Mazda's no stranger to making driving fun. Between its ever-memorable Zoom Zoom marketing back in the early aughts, and writing the book on harnessing enthusiasm at a reasonable price with its Mazdaspeed era, it has solid pedigree in making getting from A to B way more fun than it really has to be. And that pedigree thoroughly shines through with the 2023 Mazda CX-30 Turbo.
It's been a long time since Mazdaspeed's been a thing. As far as its street-going efforts go, it seems to have shed some of this for-enthusiasts-by-enthusiasts image recently in favor of taking on conventional luxury choices like Lexus, Acura, or BMW.
This is why when I heard that the CX-30 Turbo was a hoot to drive on twisty roads, my interest was quite piqued. I wanted to figure out for myself if this was indeed the case, and if Mazda was still in touch with this form of automotive engineering. After a whole week and nearly 600 miles of Southern California motoring, I wasn't disappointed.
2023 Mazda CX-30 Turbo AWD Specs
- Base price (Premium Plus as tested): $36,675 ($37,405)
- Powertrain: 2.5-liter turbo inline-four | 6-speed automatic | all-wheel drive
- Horsepower: 250 @ 5,000 rpm
- Torque: 310 lb-ft @ 2,000-2,500 rpm
- Curb weight: 3,472 pounds
- Seating capacity: 5
- Cargo volume: 20 cubic feet
- EPA fuel economy: 22 mpg city | 30 highway | 25 combined
- Quick take: One of the most fun-to-drive compact crossovers that money can buy.
- Score: 9/10
Entering its third model year, the 2023 Mazda CX-30 represents the brand's entry-level, gasoline-only crossover. No hybrid or electric option here. On the outside, it's packaged in a sleek, trim body with a sportier stance and plenty of body cladding. In fact, there's a lot of cladding, but I think it's a good overall look that matches its black wheels, stilted ride height, and aesthetic quite well. Mazda's Soul Red Crystal Metallic paint looks good on anything, too, and my favorite bit about its looks is everything going on with the front bumper, including its crisp, aggressive headlights.
The Turbo AWD Premium Plus trim sits at the top of the CX-30's pecking order, and with that, you get a comfortable interior that's nicely adorned in both real and faux leather, dual-zone climate control, and a very comfortable electric driver's seat with heating. It's a great place to be for the price, and I really appreciated the fact that Mazda kept the infotainment screen small, up high, and not touchable—it's very driver-centric. Instead, the UI is similar to BMW's iDrive in that there's a clickable wheel and a couple of buttons to configure settings, as well as connect to Apple CarPlay, Android Auto, and Bluetooth. It took an afternoon or so to figure it out, but after that, anyone could quickly become accustomed to it.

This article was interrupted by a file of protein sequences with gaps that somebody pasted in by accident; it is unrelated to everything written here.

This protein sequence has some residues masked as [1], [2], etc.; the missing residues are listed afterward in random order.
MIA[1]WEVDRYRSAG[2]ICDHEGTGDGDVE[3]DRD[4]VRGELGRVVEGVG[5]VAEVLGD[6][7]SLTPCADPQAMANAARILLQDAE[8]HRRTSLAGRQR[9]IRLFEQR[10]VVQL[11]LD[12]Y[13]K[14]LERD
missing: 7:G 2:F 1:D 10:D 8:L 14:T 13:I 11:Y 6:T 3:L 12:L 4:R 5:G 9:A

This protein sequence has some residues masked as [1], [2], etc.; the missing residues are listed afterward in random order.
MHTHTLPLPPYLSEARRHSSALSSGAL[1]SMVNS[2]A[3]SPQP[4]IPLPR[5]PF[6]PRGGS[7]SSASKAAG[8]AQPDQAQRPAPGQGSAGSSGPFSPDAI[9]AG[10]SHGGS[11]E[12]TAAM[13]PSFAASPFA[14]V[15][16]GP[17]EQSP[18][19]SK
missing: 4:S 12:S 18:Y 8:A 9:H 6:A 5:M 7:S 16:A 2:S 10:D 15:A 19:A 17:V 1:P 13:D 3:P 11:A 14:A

In addition to the CX-30's pleasant soft-touch surfaces, Mazda's done a great job with its plastic switchgear, which has a very substantial, quality feel. Unlocking the doors makes a very satisfying, solid click, and the gear selector has a smooth, quality feel to it as well. You can tell the brand put a lot of thought into these details.
The base CX-30 is powered by a naturally aspirated 2.5-liter four-cylinder that makes 191 horsepower and 186 lb-ft of torque and features the brand's i-Active all-wheel drive as standard. However, my Turbo model adds forced induction to the mix, enabling it to produce as much as 250 hp and a whopping 320 lb-ft of torque on 93 octane—it makes 227 hp and 310 lb-ft on 87.
Driving the Mazda CX-30 Turbo
Around town and on the highway, the CX-30 was a pleasant little daily rig. The ride felt solid and connected, but in no way harsh, and its dampers did an excellent job of filtering out pretty much any everyday road imperfection. Steering gained good firmness at speed, especially in Sport mode, and lightened up for easy low-speed maneuverability too.
Overall visibility was good, but its massive C-pillars meant that gazing over my shoulders to check blind spots was tough, and I had to largely rely on blind spot monitoring for any sudden lane changes. Additionally, its front and rear parking sensors and 360-degree camera were very nice to have and effective in the fight against curbing its flat-faced 18-inch wheels.
The CX-30's turbocharged Skyactiv-G 2.5-liter four-cylinder is a peach, even if it's not the most enthusiastic powerplant up top. For how it's geared, it had ample shove in any scenario, and really takes off from the line. This same sturdy torque made it a beast on the highway, too. Its six-speed automatic gearbox is a blessedly conventional box, too—no CVT here—and shifts plenty quickly. Why can't more non-ZF drivetrains shift this well?
When the powertrain, drivetrain, and a heavy right foot combine forces, the 3,472-pound CX-30 Turbo will clock in a zero-to-60-mph run of 5.8 seconds.
In spite of wearing normie-spec 215/55/18 Bridgestone Turanza rubber on its handsome black wheels, the CX-30 was a genuine hoot to drive on fun roads. There was some body roll, but considering it's a crossover sporting conventional passive dampers, it had no problem maintaining near-sports-car-level speeds through some fun, winding sections of Angeles Forest Highway. And on a cold and mildly drizzly day, too. It kept a pace similar to my experience last year on a hot, Spring afternoon in the Toyota GR86.